Sharni Montgomery, Running for the Afghan Women's Writing Project

Sharni Montomery is a self-proclaimed couch potato living in -- and blogging from -- rural Australia. Nine weeks ago she decided to get off the couch, spend nine short weeks in training, and then run a 5k. Why? To raise money for the Afghan Women's Writing Project. Sharni made a video for her blog Sharnanigans! to get the word out about her project. ...more

Fantastic effort for a very worthy cause. Well done Sharni!

From Alex

Check me ...more

Afghan Women's Writing Project: Be Thankful for Your Freedom

During my university years, I went for one academic year to the U.S. on a fellowship program. There, I felt how educational life is wonderful, how much freedom is worth and how my life was wasted. I was in the U.S. when Mom called me and begged me to return to Afghanistan. My cousin was putting pressure on my family, and my dad and brothers had beaten my mother. I returned because I felt devoted to my mom. ...more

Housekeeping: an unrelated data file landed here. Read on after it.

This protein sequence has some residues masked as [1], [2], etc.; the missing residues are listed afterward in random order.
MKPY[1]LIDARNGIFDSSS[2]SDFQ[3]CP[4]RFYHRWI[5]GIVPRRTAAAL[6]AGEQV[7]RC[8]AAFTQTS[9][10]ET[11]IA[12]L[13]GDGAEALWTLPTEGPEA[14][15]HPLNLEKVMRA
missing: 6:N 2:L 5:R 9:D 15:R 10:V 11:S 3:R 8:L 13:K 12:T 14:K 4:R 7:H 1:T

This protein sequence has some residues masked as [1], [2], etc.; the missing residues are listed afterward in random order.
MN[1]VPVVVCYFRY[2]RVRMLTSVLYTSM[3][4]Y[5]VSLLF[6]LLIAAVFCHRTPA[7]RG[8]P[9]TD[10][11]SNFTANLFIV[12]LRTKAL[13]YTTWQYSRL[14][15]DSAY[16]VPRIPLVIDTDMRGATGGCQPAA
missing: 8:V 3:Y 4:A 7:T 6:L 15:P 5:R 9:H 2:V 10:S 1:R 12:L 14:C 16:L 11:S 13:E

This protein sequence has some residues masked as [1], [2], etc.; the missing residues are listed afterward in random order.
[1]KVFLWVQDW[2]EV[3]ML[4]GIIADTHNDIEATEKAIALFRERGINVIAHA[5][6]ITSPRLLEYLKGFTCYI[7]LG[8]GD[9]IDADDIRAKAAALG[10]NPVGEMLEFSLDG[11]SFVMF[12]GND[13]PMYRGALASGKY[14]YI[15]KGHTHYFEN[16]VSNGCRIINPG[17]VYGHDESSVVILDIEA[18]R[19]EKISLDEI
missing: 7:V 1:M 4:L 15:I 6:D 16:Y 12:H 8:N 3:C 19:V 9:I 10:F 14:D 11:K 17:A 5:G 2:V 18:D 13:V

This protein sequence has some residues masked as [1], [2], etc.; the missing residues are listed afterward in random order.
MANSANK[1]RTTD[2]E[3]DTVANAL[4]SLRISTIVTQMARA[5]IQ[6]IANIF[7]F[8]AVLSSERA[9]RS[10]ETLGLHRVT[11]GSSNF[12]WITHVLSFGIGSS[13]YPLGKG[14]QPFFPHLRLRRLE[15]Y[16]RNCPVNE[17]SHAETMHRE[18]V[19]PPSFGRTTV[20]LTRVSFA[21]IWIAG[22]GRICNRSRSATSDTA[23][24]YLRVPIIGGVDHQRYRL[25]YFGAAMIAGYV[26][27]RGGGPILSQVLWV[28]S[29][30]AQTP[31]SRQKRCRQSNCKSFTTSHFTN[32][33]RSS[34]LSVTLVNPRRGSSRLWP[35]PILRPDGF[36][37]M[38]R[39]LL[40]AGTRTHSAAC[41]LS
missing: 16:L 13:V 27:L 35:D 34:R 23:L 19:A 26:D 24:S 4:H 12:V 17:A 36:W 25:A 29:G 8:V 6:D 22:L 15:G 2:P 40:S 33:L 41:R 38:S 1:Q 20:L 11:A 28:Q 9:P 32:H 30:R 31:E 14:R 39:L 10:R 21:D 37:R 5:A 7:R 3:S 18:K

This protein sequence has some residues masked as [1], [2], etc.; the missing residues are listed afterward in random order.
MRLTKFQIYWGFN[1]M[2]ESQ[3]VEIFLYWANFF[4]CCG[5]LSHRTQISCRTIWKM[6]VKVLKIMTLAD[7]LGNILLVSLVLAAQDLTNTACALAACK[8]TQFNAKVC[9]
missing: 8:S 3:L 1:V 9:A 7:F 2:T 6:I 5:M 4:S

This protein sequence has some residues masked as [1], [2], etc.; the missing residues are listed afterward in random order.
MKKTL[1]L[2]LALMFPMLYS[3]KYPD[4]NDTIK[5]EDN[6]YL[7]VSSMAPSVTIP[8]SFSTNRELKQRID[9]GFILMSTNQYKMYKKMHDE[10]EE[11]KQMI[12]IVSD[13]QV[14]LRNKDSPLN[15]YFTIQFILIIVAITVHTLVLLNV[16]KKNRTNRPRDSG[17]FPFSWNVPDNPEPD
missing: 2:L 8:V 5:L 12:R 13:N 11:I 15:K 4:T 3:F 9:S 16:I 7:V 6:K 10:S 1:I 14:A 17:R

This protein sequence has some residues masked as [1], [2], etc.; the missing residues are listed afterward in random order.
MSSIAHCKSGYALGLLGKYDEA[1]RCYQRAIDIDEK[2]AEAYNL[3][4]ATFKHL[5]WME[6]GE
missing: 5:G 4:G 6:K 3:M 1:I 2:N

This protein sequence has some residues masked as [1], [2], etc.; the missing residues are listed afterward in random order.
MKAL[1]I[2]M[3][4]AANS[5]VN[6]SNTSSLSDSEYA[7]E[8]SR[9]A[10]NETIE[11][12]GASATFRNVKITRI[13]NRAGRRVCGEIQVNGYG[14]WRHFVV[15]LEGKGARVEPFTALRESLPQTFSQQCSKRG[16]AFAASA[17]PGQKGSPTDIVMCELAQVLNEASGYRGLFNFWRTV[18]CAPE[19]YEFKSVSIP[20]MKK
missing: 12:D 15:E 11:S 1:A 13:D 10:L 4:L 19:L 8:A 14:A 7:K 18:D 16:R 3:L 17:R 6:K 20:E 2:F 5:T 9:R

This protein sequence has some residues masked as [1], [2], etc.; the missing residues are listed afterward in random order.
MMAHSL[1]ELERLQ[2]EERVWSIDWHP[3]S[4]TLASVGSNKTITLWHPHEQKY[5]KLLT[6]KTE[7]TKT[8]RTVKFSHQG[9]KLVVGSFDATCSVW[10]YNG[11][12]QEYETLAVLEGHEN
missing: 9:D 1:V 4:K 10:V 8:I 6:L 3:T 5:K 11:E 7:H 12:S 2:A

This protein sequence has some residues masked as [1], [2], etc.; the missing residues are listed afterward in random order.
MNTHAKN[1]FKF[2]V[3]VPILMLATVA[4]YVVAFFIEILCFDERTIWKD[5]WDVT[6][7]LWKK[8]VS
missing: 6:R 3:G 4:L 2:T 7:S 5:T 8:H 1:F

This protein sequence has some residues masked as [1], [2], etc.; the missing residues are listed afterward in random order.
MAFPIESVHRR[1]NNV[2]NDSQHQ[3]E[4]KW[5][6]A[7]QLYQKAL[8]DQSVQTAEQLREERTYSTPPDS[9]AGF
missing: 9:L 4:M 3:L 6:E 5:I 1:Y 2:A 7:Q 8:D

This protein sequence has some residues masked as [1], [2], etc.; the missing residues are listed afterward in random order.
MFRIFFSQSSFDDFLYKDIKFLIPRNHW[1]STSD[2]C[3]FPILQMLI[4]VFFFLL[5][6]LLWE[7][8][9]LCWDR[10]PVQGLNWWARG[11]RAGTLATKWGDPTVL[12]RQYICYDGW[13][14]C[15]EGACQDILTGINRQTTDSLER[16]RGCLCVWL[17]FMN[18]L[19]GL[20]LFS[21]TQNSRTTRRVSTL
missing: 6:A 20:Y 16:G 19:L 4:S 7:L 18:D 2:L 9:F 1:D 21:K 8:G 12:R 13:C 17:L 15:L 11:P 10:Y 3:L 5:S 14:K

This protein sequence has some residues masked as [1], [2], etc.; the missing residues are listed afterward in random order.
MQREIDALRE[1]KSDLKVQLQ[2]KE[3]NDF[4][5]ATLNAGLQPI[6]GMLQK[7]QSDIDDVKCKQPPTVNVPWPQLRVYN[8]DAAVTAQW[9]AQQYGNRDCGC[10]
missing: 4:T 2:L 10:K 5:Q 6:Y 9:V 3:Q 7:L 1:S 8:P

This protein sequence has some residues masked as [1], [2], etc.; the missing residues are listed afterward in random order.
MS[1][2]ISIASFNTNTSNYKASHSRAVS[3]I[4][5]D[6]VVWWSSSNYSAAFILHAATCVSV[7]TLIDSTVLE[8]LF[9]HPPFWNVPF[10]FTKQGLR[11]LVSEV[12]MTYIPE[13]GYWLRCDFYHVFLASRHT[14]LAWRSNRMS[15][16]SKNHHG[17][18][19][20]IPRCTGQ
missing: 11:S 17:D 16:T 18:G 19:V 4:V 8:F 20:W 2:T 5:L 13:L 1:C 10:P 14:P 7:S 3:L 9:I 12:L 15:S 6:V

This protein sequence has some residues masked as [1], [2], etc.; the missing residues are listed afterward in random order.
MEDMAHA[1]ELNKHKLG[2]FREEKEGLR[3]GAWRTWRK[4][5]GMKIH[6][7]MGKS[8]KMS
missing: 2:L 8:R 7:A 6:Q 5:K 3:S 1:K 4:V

It is devastating to read this. What can we do to help? There must be a way for women who want ...more

I Am for Sale, Who Will Buy Me? The Epilogue in Afghanistan

Editor’s note: This is a follow-up from the essay that ran in January, I Am For Sale, Who Will Buy Me?, by a writer who faced a forced marriage. Thanks to an outpouring of help from readers and others, she was able to match the bride price and buy her freedom. This is what her life has been like since then. ...more

Wonderful pieces of writing.
This "uncle" is a sadist and a control freak. How sad that the ...more

Afghan Women's Writing Project: I Am for Sale, Who Will Buy Me?

(Ed. Note: This essay is part of the Afghan Women’s Writing Project founded by novelist Masha Hamilton. Under the project, Afghan women write in secure online workshops taught by published American novelists, poets, memoirists, screenwriters and journalists. The strongest pieces are posted online on a blog. The AWWP is aimed at giving women a voice at a time when Afghanistan appears to be growing more conservative. The project encourages participants to claim their own stories and publishes them under their first names. In very rare cases—and this is one—the writers, who are well-known to AWWP, feel they can only safely share beyond the project if they do so anonymously.) ...more

We really don't know how much we have it made in the Western World. I was truly touched by this ...more